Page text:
Every research project we fund is a step closer to new and better therapies for people with Parkinson's disease (PD).† To keep you informed of the Foundation's research investments, we're highlighting a few exciting, newly funded grants each month. To learn more about these studies and the more than 500 active research projects that The Michael J. Fox Foundation (MJFF) is supporting, visit our†Funded Grants†page.
Relief for Persistent Constipation
Keith Gottesdiener, MD
Rhythm Pharmaceuticals, Inc., Boston, Massachusetts
Medication may help PD patients dealing with chronic constipation.
Constipation presents a real issue for Parkinsonís patients, causing extreme discomfort and lessening the bodyís ability to absorb medicine used to treat PD. It can also be difficult to treat. Keith Gottesdiener, MD, is leading MOVE-PD, a clinical trial to investigate how patients with PD and chronic constipation respond to an experimental drug called RM-131. Researchers will enroll 56 Parkinsonís patients for two 14-day study periodsóone with placebo and one with RM-131óand ask them to complete daily diaries to evaluate the effectiveness of the medication.
Validating a New Causative Gene for Parkinsonís
Birgitt Schuele, MD
The Parkinsonís Institute, Sunnyvale, California
Looking for genes not yet identified that play a role in Parkinsonís onset.
Identifying changes in a personís genetic makeup that might lead to PD is one of the most important research avenues toward preventive and disease-modifying therapies. Many susceptibility genes for Parkinsonís have been found, but a causal genetic variant has been identified in only five to 10 percent of PD cases. Birgitt Schuele, MD, has searched for a new causal gene by looking for a ďcopy number variationĒówhere people may have either extra copies or too few copies of a gene. The more classic type of mutation usually studied by scientists sees one DNA letter (A,C,T,G) changed to another letter. In this project Schuele will further investigate one candidate gene involved in mitochondrial function.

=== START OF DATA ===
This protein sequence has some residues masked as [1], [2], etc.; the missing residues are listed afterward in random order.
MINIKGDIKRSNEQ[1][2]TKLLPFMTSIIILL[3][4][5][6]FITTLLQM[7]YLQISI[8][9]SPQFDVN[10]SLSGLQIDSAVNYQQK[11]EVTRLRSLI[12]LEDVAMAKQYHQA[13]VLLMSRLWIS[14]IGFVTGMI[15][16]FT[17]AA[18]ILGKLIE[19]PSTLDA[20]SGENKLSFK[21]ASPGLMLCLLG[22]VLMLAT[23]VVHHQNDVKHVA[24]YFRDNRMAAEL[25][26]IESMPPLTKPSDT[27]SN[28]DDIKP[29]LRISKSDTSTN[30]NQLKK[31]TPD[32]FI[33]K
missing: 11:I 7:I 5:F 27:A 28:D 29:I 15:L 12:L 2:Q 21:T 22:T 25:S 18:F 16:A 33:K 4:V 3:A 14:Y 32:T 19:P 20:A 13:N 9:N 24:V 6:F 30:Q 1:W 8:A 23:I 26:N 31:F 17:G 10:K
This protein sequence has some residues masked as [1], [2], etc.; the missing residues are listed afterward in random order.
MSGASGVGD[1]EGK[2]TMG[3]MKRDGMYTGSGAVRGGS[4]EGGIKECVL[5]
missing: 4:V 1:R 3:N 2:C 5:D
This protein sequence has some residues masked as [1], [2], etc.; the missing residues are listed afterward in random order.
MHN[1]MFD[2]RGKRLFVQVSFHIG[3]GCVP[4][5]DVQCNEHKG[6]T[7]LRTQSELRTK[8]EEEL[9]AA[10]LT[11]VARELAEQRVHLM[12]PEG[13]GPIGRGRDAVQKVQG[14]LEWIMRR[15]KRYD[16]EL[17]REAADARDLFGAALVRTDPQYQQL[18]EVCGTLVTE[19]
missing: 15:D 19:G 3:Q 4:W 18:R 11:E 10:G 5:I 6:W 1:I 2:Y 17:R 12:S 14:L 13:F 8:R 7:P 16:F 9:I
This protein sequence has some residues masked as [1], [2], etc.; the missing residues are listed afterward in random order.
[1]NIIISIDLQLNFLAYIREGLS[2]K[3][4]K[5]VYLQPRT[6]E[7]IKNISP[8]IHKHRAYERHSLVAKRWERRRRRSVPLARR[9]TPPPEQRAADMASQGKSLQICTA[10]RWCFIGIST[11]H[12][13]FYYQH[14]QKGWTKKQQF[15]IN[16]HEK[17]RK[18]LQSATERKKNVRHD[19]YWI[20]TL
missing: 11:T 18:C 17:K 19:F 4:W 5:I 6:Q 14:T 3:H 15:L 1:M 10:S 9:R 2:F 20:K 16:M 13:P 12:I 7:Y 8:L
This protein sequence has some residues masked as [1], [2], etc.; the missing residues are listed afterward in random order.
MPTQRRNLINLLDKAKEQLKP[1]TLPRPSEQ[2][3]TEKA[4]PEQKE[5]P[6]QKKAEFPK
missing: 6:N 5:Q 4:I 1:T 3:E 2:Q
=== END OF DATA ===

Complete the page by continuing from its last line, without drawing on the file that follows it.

Geneticsí Role in Parkinsonís Gender Differences
Rachel Saunders-Pullman, MD
Albert Einstein College of Medicine and Beth Israel Medical Center, New York, New York
Comparing biomarkers between men and women in LRRK2 and idiopathic PD can help differentiate between hormonal and genetic effects.
There are gender differences in Parkinsonís disease: Men have a higher risk of Parkinsonís, and women are thought to experience PD onset later than men. We also see Parkinsonís attributed to a genetic cause, such as a mutation of the LRRK2 gene, and idiopathic PD, where we donít know the cause. Rachel Saunders-Pullman, MD, is comparing clinical features of men and women in both categories, LRRK2 PD and idiopathic PD. If Parkinsonís-implicated genetic changes differ between men and women, the field could gain actionable new insights into patient care and therapeutic development.